Schama’s belated first nod to Cohen comes in his third paragraph: “Rembrandt first appeared in Picasso’s visual imagination in the 1930’s, as Janie Cohen points out in her essay ‘Picasso’s Dialogue with Rembrandt’s Art….” But that acknowledgment slights the scope of Cohen’s work. While she indeed turns her critical eye toward the ambitious series of prints executed in the mid-1930s for the dealer Ambroise Vollard, in which the Spaniard made overt references to the Dutchman, her broader focus is on Picasso’s work in the final six years of his long life. That was when Rembrandt reappeared in frequently obscure riffs, essences and mutations. “That’s where the density of the Rembrandt impact was,” she told me. But in 1982, when she was a graduate student at New York University’s Institute of Fine Arts, that impact was not yet clear to scholars.

That year, less than a decade after Picasso’s death, Cohen sought admission to a seminar on late Picasso prints, taught by Institute of Fine Arts professor Gert Schiff. “He was specifically looking for someone who had knowledge of 17th-century Dutch art because he’d recognized in the late Picasso references to Rembrandt’s musketeer figures [in “The Night Watch”], which he suspected were just the tip of the iceberg. What’s so exciting about art history is that you do have these unexplored pockets.” Having recently completed an internship at the Rijksmuseum in Amsterdam, Cohen describes herself as “the right person in the right place” to pin down the geriatric genius’s engagement with Rembrandt.

“I’d developed the eyes to see Rembrandt in Picasso’s work,” she said. “For instance, those big, dark, circle eyes of ‘The Young Painter.’ That made me think immediately of the Rembrandt self-portrait at the Museum of Fine Arts in Boston.” Cohen was aided by Picasso’s habit of precisely dating his late work in Roman numerals. “You could go through the output day by day. In a sense, he animated his own work. I disappeared into the library and basically didn’t come out for three months,” she said.

The middle section of Schama’s essay wanders afield from “Picasso’s Rembrandt” — and from the influence of Cohen’s essay — to a wide-ranging discussion of Rembrandt as “the patriarch of painterly integrity.” Once it returns to its core subject, Shama nods to Cohen for a second time: “In the 1960’s, after a 30-year absence, Rembrandt again came calling, as Cohen points out, entering Picasso’s increasingly morbid meditations on his own place in the pantheon.” Schama then discusses five more Rembrandt works, which specifically fueled Picasso’s imagination: “The Blindness of Tobit,” “Bathsheba,” “His Self-Portrait With Saskia in the Parable of the Prodigal Son,” “The Night Watch” and “Ecce Homo.” All five are covered in Cohen’s essay. Schama adds no examples of the nexus between the two artists of his own.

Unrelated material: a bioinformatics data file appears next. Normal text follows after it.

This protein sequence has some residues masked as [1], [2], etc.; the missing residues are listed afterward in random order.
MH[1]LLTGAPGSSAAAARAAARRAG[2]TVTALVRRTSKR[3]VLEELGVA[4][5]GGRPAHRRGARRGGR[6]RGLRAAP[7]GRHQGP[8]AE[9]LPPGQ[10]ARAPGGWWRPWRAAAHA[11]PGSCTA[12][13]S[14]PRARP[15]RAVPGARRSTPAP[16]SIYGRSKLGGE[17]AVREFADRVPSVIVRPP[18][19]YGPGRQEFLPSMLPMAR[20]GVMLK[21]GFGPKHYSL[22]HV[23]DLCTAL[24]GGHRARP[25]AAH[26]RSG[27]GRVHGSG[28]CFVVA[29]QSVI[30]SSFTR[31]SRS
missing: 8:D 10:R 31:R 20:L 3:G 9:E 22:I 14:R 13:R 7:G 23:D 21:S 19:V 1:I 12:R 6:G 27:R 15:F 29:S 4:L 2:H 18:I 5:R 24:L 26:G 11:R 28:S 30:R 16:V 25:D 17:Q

As in his opening paragraph, Schama follows Cohen’s closing paragraph in his own. His: “Timelessness is not always an empty cliché….” Hers: “One of the qualities of Rembrandt’s work that most attracted Picasso was its timelessness.”

In his penultimate sentence, Schama quotes Picasso: “The art of the great painters who lived in other times is not an art of the past; perhaps it is more alive today than it ever was.” Cohen’s final sentence: “Undoubtably, it was Picasso’s desire that his art would eventually take its place alongside that ‘of the great painters who lived in other times,’ which, as he had mused in 1923, was ‘not of the past,’ but was ‘perhaps more alive than it ever was.’”

What’s the tally of Schama’s indebtedness to “Etched in Memory”? Each of the nine Picasso works traced to Rembrandt had already been examined in Cohen’s monograph. Six quotations used by Schama, while out there for anyone to employ, just happen to all be in Cohen’s monograph. On a single page of her essay, for example, Cohen quotes Picasso’s mistress Françoise Gilot, Quinn and the Mexican artist and writer Marius de Zavas. Is it by chance that each of these quotes appears in Schama’s far shorter article? Numerous factoids have also been recycled from Cohen’s essay, such as this one referencing “The Night Watch”: Schama: “Sometimes Picasso would project a slide of the painting on his wall.” Cohen: “Picasso would project slides of Rembrandt’s ‘Night Watch’ against the wall.”

Cohen was thrilled to see her old academic work reborn in the pages of The New Yorker. But with that thrill came pause: Schama’s essay, insofar as it concerned Picasso’s engagement with Rembrandt, clearly and heavily rode on the shoulders of her own. Schama admitted as much when, after publication, he invited Cohen to tea at Columbia University: “He introduced me to several colleagues, saying, ‘This is the woman from whom I borrowed heavily for my article.’ He told me that he couldn’t have written his piece without my ‘superb essay.’”

That gracious and full acknowledgment is lost to the reader. An even more fitting tribute to Janie Cohen’s essay, however, might have been for Schama to have said to himself, “Wow, I wish I’d written this,” and then gone on to apply his brilliance to a fresh topic awaiting his own deep digging.


To read Jonathan Lethem’s “The Ecstasy of Influence” by Jonathan Lethem, click here.

To read Simon Schama’s “Rembrandt Ghost,” click here.

To read excerpts from Janie Cohen’s “Picasso’s Dialogue With Rembrandt’s Art,” click here


Peter Hellman is a journalist and the author of eight books, including “The Auschwitz Album” (Random House, 1981) and “When Courage Was Stronger Than Fear” (Marlowe & Company, 2004).